An Inside Look at the CIPP Process

cipp process


The CIPP process is a trenchless technology that restores underground pipe systems. This pipelining solution repairs faulty pipes by reinforcing them with an epoxy line. CIPP has revolutionized pipe repair, providing a more efficient and cost-effective solution to traditional excavation. 

Read on as we delve into the CIPP process and break down its steps and benefits.

A Breakdown of the CIPP Process

CIPP uses a flexible liner that consists of fiberglass or polyester. Experts impregnate the liner with a thermosetting resin that eventually hardens to form a new pipe. They pull or push the resin through a small access point to help them lock in on the damage. The entire process is divided into four steps:


Before the CIPP process can begin, a reputable contractor conducts a thorough assessment of the damaged pipe. Professional services run a video pipe inspection with fiber optic video cameras and other advanced technologies to determine the extent of the damage and the suitability of the CIPP process.


Once the assessment is complete, experts prepare the damaged pipe for the CIPP process. This involves cleaning the pipe using high-pressure water jets and removing any debris or obstructions that may interfere with the installation of the liner. 

Next, they set up a sewer bypass system to redirect the sewage to nearby pipes while the liner cures. This system is necessary only for large-diameter pipes, as experts can plug smaller ones during the repair.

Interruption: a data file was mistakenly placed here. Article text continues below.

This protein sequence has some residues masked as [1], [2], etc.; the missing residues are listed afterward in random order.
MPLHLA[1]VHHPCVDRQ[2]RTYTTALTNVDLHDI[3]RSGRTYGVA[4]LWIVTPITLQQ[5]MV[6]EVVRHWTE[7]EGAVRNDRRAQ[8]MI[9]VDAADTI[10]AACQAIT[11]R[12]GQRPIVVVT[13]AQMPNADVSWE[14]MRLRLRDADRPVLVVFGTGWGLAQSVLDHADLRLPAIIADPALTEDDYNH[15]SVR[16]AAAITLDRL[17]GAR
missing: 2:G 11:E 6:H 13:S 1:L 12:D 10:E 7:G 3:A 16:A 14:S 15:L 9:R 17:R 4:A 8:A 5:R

After preparing the liner, experts insert it into the existing pipe using an inversion or drag-in lining method. The inversion method involves turning the liner inside out and pushing it into the pipe using compressed air. This method is common for wider pipes, such as sewer mains and stormwater pipes. 

The drag-in lining method involves pulling the liner through the pipe using a winch or similar equipment. Then, the team inserts the line into the existing pipe through a utility hole, and uses a calibration hose to inflate the liner and ensure a snug fit. This practice is popular among smaller-diameter pipes, such as lateral sewer lines and drain lines.


Once the liner is in place, experts cure it using hot water, steam, or ultraviolet light. The curing process typically takes several hours, during which the thermosetting resin hardens to form a new, seamless pipe within the existing damaged pipe.

Cured-in-place pipe repair is the best option for your pipes as it strengthens them and prolongs pipe life. In addition, professional CIPP specialists will often finish the procedure within a day and save you the hassle of pausing your business activities. 

Contact us at What is CIPP, where our specialist team has the equipment and expertise to restore your pipes to their pre-damage state. We always conduct a video inspection to assess the damage and help you determine the correct fix.